What started today’s piece, which I haven’t gotten to, was a series of charts and thoughts I’ve been seeing on media (social and otherwise).

While I cannot recreate all of these charts today, I will copy one from a friend who is extremely good, and will try to point you in the right direction on others.

  • Equity put/call ratios. I never fully understood this one, but basically when the ratio is low, it means that there is a lot more call buying than put buying, which often signals complacency. We saw references to that last week. What I’ve started to see is indications that the ratio is “normalizing,” but stocks are not rebounding – which in itself is supposedly a warning sign. As a bear, I will be poking into this a little bit more.
  • Abigail Doolittle on Bloomberg had a story that “outsized moves into a record” have preceded corrections and tops in the past. The timing certainly varies, but it was an interesting observation and goes back in time. It included periods in 1929, 1980, and 1987, where the timing was reasonably close to large drops. It makes some sense to me, as it has the feel of “the last gasp” as bears get pushed in and the last reluctant buyers decide that they cannot wait for a dip. If you have a Bloomberg Terminal, you can find the chart with the command G #BTV 6877 <GO>. The time horizon on the chart is a bit too big for my tastes, but seems worth at least thinking about.

The market performance is very narrow and concentrated. I have used this chart created by a friend, Michael Green of Simplify Asset Management, who is also known as @profplum99 on Twitter (or X). I highly recommend following.

The argument, with some historical evidence, is that as the market returns become “narrower” – i.e., lower correlations, we are susceptible to pullbacks.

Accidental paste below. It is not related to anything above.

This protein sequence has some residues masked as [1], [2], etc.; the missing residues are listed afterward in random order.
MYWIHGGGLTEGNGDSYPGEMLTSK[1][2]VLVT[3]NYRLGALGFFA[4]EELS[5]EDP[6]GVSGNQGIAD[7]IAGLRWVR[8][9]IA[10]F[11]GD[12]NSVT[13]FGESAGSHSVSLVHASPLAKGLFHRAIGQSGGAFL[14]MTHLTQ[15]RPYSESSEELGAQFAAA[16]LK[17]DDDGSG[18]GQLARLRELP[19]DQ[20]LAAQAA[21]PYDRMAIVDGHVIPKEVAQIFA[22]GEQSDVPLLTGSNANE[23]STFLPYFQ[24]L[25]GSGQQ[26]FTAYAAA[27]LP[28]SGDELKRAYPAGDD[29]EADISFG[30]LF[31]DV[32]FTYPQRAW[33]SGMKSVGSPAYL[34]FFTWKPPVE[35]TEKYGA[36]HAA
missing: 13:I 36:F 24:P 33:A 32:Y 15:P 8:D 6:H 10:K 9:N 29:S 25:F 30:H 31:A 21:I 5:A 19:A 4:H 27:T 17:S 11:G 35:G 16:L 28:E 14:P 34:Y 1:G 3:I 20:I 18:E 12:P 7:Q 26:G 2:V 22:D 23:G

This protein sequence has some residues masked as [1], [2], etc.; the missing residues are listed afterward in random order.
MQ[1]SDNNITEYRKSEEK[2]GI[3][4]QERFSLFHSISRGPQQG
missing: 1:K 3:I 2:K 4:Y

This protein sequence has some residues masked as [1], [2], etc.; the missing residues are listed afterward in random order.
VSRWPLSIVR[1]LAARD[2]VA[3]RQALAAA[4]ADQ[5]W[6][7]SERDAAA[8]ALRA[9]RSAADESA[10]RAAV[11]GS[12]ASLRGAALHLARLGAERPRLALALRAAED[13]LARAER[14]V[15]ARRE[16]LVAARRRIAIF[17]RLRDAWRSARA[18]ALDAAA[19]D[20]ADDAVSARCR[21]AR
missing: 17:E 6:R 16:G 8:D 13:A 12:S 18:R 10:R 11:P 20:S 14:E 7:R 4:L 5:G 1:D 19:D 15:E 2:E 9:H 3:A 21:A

• Margin debt. I am seeing indications that this has accelerated again. In general, it increases over time as the size of the market, the economy, and the money investors have grows (all good reasons). It is always unclear if the debt is used to fund short or long positions (typically viewed as being skewed towards leveraged longs). It can grow for extended periods without “triggering” anything. On the other hand, sharp rises in margin borrowing have preceded many severe pullbacks.
  • I do watch TQQQ and SQQQ closely. Triple leveraged ETFs linked to the Nasdaq 100. We have seen big outflows from TQQQ (3x long) since late October. That is “positive” as a contrarian, but the shares outstanding are still higher than prior peaks. The timing of retail, which always seems to surprise professionals, is actually pretty decent. Peak shares outstanding were at the start of 2023, so these investors caught most of the rally. If you are keeping score at home, TQQQ is still $21 billion. SQQQ (3x inverse) had a recent low of shares outstanding back at the end of October. Inflows have picked up again recently (in theory, good for stocks as a contrarian indicator, but the investors in this vehicle have timed things well enough that I’m not sure it is contrarian). SQQQ is only $3 billion. If past trends occur, I think that we see ongoing selling of TQQQ to be replaced with purchases of SQQQ. That in itself would create bearish flows, but my real concern is the $60 billion that TQQQ represents (3x leveraged) and the impact that has at the close on positive and negative days (though clearly I’m thinking more about forced selling than I am about forced buying into the close). Though that certainly helped markets last Thursday.

I would not put on a single trade based on any of these charts or ideas. Collectively, though, they are more interesting. As a bear, they become very interesting.

Bottom Line

I remain bearish on U.S. stocks for many reasons, and nothing I’ve written today changes that view. For me, it only reinforces that view.

I do like Chinese stocks for a trade, and don’t understand why people want to fight the CCP?

I didn’t even get to mention Treasury auctions as a reason to be bearish, but think that too will play a role as debt and deficit chatter will fill the airways, especially once people get bored of hearing the old (and currently inaccurate) Magnificent 7 narrative.